Models appeared on the catwalk in white or monochrome outfits, and with the help of an ultraviolet lamp, the color of clothes changed.
Under UV the color would turn into bright colors and patterns, including the Anrealage monogram. Then the models turned 180 degrees and the lamp illuminated their outfits again.
That was the way the Japanese brand Anrealage presented its autumn-winter collection 2023/24, and it turned into a real performance.
As the intensity of natural sunlight is ever-changing, the colors are constantly shifting. These garments return to their original color in around three minutes when no longer exposed to the UV rays.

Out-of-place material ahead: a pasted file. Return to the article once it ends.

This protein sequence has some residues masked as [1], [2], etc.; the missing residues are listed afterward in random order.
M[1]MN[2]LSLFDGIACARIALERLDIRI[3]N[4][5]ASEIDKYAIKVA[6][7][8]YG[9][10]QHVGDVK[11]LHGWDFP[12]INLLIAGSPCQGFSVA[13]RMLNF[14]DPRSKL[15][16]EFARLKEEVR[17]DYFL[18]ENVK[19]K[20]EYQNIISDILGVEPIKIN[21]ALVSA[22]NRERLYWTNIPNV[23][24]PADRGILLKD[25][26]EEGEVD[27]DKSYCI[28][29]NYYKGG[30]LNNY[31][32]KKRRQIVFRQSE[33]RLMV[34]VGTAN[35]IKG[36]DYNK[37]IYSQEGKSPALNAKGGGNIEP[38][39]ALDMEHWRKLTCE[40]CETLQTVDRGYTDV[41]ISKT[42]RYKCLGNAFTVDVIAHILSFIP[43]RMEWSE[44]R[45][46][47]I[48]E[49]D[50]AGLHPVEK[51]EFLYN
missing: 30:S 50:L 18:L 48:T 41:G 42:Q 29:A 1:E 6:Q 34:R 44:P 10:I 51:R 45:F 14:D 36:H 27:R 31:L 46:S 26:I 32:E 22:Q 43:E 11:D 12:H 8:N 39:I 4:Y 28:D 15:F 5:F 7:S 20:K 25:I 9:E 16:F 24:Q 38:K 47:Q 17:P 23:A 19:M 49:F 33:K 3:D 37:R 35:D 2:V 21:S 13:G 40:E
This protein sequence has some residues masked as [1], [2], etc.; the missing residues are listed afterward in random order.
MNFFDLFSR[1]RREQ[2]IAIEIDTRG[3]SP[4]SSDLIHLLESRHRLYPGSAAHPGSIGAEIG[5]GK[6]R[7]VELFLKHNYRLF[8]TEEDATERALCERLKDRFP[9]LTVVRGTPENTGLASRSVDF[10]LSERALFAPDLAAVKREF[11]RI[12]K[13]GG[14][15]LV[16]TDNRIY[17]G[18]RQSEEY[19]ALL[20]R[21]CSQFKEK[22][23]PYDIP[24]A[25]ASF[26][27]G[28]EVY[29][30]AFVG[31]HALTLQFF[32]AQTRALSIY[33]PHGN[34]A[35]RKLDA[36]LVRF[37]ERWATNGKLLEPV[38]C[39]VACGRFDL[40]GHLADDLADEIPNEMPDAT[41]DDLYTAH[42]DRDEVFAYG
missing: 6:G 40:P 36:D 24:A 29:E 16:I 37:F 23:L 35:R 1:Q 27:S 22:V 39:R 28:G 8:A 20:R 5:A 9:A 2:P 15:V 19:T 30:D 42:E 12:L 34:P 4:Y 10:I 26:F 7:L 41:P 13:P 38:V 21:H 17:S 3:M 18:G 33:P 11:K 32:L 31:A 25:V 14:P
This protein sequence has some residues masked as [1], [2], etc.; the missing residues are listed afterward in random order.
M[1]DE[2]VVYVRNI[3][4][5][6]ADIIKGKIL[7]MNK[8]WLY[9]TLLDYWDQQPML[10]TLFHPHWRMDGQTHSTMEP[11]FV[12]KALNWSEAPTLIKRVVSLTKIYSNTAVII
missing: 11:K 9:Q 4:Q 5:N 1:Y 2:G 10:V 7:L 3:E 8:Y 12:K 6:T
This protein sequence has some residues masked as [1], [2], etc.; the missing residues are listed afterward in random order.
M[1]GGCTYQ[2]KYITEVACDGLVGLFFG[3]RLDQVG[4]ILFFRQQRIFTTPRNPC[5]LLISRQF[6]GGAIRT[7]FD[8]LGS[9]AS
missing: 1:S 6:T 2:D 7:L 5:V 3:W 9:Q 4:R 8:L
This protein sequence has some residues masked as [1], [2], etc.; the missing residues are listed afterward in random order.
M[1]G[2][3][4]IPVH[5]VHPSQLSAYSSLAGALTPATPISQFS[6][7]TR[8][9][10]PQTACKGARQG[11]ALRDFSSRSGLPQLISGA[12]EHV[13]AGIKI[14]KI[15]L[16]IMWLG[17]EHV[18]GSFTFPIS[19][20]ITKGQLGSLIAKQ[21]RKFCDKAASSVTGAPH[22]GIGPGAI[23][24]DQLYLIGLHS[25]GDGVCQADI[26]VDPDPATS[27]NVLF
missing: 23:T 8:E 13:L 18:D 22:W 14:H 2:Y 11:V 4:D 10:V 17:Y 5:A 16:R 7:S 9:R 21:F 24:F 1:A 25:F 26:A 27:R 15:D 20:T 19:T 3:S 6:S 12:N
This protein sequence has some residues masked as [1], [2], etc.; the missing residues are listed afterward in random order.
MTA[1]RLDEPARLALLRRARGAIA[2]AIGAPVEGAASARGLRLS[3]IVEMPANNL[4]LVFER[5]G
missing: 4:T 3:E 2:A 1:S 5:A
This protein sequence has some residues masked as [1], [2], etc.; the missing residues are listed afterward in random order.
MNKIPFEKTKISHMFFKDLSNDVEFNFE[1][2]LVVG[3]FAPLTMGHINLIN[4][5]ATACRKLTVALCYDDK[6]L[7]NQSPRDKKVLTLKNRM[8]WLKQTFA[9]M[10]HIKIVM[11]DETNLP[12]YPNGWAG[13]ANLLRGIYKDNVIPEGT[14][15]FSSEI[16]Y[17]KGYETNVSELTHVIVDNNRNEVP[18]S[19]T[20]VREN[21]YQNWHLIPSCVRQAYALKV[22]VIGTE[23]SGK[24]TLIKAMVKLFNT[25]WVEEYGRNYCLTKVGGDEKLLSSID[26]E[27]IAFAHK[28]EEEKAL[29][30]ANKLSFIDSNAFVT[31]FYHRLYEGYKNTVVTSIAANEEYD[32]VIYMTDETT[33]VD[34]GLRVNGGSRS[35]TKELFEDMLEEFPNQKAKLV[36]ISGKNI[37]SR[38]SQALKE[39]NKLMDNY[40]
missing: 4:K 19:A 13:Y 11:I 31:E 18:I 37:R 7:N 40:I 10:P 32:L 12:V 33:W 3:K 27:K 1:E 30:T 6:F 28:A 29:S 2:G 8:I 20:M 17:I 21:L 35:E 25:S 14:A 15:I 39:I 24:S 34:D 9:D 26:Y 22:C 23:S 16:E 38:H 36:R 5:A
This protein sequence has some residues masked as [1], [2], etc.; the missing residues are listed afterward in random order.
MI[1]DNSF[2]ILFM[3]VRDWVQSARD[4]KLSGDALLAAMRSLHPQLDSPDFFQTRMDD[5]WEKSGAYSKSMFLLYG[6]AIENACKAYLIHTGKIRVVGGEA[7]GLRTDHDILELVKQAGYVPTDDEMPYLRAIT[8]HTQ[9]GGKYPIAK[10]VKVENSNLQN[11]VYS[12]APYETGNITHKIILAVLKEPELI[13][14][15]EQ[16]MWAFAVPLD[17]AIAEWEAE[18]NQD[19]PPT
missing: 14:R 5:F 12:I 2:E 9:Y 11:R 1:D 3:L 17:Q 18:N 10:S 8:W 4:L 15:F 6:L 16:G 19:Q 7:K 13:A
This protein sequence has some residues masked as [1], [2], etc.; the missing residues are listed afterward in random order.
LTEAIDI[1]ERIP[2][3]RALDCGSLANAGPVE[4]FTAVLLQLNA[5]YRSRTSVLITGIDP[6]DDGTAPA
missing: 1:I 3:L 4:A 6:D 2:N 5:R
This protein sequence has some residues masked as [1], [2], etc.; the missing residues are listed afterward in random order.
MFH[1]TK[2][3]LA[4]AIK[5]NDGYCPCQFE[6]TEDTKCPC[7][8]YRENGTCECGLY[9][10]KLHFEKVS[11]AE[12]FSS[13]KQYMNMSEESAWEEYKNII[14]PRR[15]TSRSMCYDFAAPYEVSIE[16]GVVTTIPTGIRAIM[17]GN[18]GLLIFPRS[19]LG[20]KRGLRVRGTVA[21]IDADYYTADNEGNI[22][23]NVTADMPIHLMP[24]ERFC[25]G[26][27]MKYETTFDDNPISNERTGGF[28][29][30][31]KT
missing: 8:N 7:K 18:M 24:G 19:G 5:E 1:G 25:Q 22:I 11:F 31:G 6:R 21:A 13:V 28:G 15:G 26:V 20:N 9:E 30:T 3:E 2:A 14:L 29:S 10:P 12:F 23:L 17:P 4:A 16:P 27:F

When designing the collection, the brand's creative director Kunihiko Morinaga was inspired by the concept of "Umwelt," a German word and philosophy that refers to the environment or surroundings.
He explained that, for example, a bee or other insect sees color differently than a human. And if one observes the outfits in the sun or under artificial light, the colors will be different depending on the environment.
According to the creative director of Anrealage, one of the ideas of the collection is to make a connection between clothes and the environment and to return to the theme of ecology in fashion. The most impressive part of the show was the application of vertical green stripes on the yellow dress.
Morinaga first used fabric with light-dependent, color-changing photochromic features ten years ago.